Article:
How to Integrate HVAC Load Reduction® with Packaged Rooftop Units (RTU), Air Handling Units (AHU) and Energy Recovery Ventilators (ERV)
Recently, we wrote about how to integrate HVAC Load Reduction® (HLR) with Dedicated Outside Air Systems (DOAS), Energy Recovery Ventilation (ERV), and Variable Refrigerant Flow (VRF) units. enVerid’s HLR Modules are also easy to integrate with mixed air HVAC systems to improve indoor air quality and reduce HVAC costs.
The three examples below show some of the most common integration designs: with Packaged Rooftop Units (RTUs), Air Handling Units (AHUs) and Energy Recovery Ventilators (ERVs)/Heat Recovery Ventilators (HRVs). Each can be used in ducted or plenum installations. While we also covered ERVs in the previous post, below we address integration with an ERV used in a mixed air system, which includes return air.
Scenario 1: Packaged Rooftop Units (RTU)
The HLR 15R rooftop module can be directly ducted into rooftop air handlers. The HLR module cleans a side stream of the return air and reduces the need to bring in outside air (OA) to control indoor pollutants.
enVerid’s PreK-12 School case study shows how HLRs were installed in this manner to reduce outside air requirements and save 33% in total HVAC energy consumption while removing the need for ERVs.
Scenario 2: Air Handling Units (AHU)
For systems with indoor air handlers, enVerid’s indoor modules may be used similarly, by scrubbing a side stream of the return air and supplying it to the AHU. The two indoor units enable a wide array of installation locations wherever there is access to return air.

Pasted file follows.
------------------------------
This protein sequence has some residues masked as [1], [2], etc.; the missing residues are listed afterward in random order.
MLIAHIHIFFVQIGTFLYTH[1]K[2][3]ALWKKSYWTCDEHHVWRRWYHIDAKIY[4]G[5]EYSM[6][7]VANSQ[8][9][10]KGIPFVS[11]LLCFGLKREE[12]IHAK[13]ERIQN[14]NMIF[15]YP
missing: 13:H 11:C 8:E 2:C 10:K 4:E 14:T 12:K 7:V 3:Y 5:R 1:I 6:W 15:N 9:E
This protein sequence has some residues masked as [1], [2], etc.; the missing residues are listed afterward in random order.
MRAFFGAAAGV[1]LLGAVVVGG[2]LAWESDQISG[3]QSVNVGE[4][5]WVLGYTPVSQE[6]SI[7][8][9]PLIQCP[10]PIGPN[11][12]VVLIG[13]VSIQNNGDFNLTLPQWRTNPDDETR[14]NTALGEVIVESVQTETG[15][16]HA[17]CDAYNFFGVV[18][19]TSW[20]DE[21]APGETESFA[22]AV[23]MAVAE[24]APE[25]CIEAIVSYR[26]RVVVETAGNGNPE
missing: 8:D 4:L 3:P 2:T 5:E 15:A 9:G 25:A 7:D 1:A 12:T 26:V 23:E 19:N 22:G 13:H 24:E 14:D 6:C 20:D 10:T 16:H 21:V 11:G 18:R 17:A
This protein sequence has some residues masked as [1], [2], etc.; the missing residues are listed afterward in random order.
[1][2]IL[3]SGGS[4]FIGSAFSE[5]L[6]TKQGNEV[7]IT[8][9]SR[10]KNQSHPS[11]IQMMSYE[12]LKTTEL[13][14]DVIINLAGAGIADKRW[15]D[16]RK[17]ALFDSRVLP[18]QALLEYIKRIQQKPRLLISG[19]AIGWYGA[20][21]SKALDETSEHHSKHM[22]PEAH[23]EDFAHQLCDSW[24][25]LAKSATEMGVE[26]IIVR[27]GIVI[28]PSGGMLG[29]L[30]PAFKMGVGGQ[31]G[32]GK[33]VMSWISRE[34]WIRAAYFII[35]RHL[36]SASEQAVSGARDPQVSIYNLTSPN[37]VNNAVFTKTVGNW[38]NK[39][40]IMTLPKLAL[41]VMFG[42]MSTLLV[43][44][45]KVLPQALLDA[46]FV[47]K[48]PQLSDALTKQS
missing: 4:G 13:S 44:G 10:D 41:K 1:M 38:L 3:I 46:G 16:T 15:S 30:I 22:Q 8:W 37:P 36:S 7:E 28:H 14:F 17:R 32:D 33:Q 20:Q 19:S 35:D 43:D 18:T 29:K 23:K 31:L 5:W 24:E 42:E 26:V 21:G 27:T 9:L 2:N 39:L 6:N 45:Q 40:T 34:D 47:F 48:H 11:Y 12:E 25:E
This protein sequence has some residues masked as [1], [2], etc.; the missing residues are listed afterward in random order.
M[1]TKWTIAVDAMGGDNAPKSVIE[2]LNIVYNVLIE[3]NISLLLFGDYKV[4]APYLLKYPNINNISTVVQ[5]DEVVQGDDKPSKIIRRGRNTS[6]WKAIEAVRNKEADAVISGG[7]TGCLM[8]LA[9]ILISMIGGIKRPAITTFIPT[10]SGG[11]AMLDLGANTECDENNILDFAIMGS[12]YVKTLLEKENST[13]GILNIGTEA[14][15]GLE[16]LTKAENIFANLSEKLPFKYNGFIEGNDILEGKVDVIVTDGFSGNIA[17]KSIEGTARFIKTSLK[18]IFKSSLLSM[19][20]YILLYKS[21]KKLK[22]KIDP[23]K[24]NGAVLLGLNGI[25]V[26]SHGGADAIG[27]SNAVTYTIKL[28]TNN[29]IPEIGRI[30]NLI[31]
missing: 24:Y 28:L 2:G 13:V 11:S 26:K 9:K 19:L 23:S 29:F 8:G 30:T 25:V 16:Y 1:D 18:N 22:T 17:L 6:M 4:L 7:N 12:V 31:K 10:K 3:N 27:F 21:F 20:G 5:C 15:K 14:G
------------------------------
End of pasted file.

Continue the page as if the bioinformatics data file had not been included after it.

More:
In the case study for a Confidential Financial Services Client, 40 HLR modules were placed into a plenum return and ducted to the AHUs resulting in improved air quality and an 85% average reduction in outside air.
Scenario 3: HLR Modules with Energy Recovery Ventilators (ERV)
Installations with energy recovery ventilation can benefit from even greater energy efficiency while downsizing ERV core and wheel sizes. The HLRs scrub a portion of the building’s return air which is combined with the ERV’s outside air.
In the case study TLC Engineering for Architecture , this method was deployed to achieve LEED goals, eliminate DCV, and lower DOAS capacity requirements.
With a rooftop and two indoor versions, HLR modules enable a wide array of designs that can be used in almost any building scenario, whether new construction or retrofit.
Do you need help designing a system with HVAC Load Reduction modules? Please contact us for technical assistance.
Vice President of Product Management, enVerid Systems
Subscribe to our blog